Oct 29, 2023 - Economy & Business

UAW president sees big contract wins as a turning point in labor movement

 UAW members attend a rally in support of the labor union strike at the UAW Local 551 hall on the South Side on October 7, 2023 in Chicago, Illinois.

United Auto Workers president Shawn Fain attends a rally in support of the labor union strike in Chicago, Illinois, earlier this month. Photo: Jim Vondruska/Getty Images

The UAW's huge contract wins at Detroit automakers represent "a call to action" for working people everywhere to flex their collective muscle against "the billionaire class," president Shawn Fain told union members Sunday evening.

Why it matters: It's clear that Fain has grander ambitions than just helping autoworkers recoup past concessions. He's fanning the sparks of a much larger labor movement as workers demand higher pay across the economy and form unions at companies like Starbucks and Amazon.

The big picture: Fain sees the record contracts won in tentative deals at Ford Motor and Stellantis as "a turning point in the class war that has been raging in this country for the past 40 years," he said. (The UAW announced a tentative deal with General Motors on Monday.)

  • For example, the UAW demanded a longer contract that expires on April 30, 2028, so that the next strike, if it comes, will align with International Workers' Day, which commemorates the struggle to win an eight hour workday.
  • Fain invited other unions to align their contract expirations likewise. "If we're going to truly take on the billionaire class, and rebuild the economy," he said, "... it's important that we not only strike, but that we strike together."
  • And he said the longer contracts would give the UAW time to organize workers at non-union auto companies like Toyota, Tesla and Nissan. "When we return to the bargaining table in 2028 it won't just be with the Big Three, but with the Big Five or Big Six," he said.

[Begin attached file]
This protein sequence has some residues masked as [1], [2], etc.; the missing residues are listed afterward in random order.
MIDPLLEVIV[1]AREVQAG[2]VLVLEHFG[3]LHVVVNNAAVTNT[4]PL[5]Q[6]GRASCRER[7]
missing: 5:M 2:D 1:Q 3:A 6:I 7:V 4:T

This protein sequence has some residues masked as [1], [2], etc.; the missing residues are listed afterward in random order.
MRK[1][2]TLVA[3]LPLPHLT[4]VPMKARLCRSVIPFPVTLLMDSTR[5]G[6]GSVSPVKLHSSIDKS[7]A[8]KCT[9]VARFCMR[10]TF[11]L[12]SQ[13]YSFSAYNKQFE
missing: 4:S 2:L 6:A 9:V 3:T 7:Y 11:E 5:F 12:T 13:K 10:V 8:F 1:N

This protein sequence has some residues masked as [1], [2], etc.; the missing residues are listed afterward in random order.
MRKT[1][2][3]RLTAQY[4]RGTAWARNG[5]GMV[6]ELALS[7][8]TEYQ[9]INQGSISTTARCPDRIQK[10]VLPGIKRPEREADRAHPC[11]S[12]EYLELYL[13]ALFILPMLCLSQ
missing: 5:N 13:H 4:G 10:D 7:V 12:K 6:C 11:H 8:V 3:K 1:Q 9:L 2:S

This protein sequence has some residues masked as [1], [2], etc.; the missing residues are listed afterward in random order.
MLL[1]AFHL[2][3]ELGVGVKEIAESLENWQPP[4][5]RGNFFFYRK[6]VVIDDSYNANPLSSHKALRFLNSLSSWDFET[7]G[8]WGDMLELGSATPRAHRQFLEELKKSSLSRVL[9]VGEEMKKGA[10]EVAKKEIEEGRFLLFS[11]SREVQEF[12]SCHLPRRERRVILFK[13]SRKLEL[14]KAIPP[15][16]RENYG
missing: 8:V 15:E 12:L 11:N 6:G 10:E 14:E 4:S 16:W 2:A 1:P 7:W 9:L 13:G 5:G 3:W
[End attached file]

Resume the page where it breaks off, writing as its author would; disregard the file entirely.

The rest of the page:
Driving the news: Sunday's session on Facebook live was an opportunity for Fain and UAW bargainers to outline details of the historic contract they negotiated at Ford ahead of the member ratification process.

Details: It includes an immediate 11% pay hike for hourly workers, 3% in each of the next three years, and 5% in the final year. That means factory workers earning the top rate of $32.05 an hour today will make $42.60 by the end of the agreement in April 2028.

  • Workers would progress to the top rate in three years, instead of eight, under the new agreement.
  • Temporary workers and lower-paid employees at Ford component factories would see the biggest pay hikes under the contract, which eliminates a despised two-tiered wage system and converts temps to permanent employees within 90 days.
  • Between the wage hikes, a $5,000 ratification bonus and an estimated $8,800 in cost-of-living adjustments, most UAW workers are expected to realize economic benefits worth $68,200 over the life of the contract —with lower-paid employees seeing "life-changing" benefits approaching $200,000, according to a summary document.
  • Workers will also receive enhanced profit-sharing and retirement benefits, including a 10% company contribution to their 401k plans.

Of note: Workers won job security benefits including a commitment from Ford for $8.1 billion in new manufacturing investments.

  • The union also won an assurance that union workers at future Ford battery plants won't be subject to lower wages as feared in the shift to electric vehicles.

The bottom line: The UAW didn't get everything it wanted — traditional pensions and a four-day workweek, for example — but the tentative contracts are the richest in decades.

What to watch: Will they be so expensive that Detroit automakers can't afford to compete with non-union rivals? Or will the UAW's big win raise the tide for everyone?

Go deeper: How the UAW strike has affected workers and the economy

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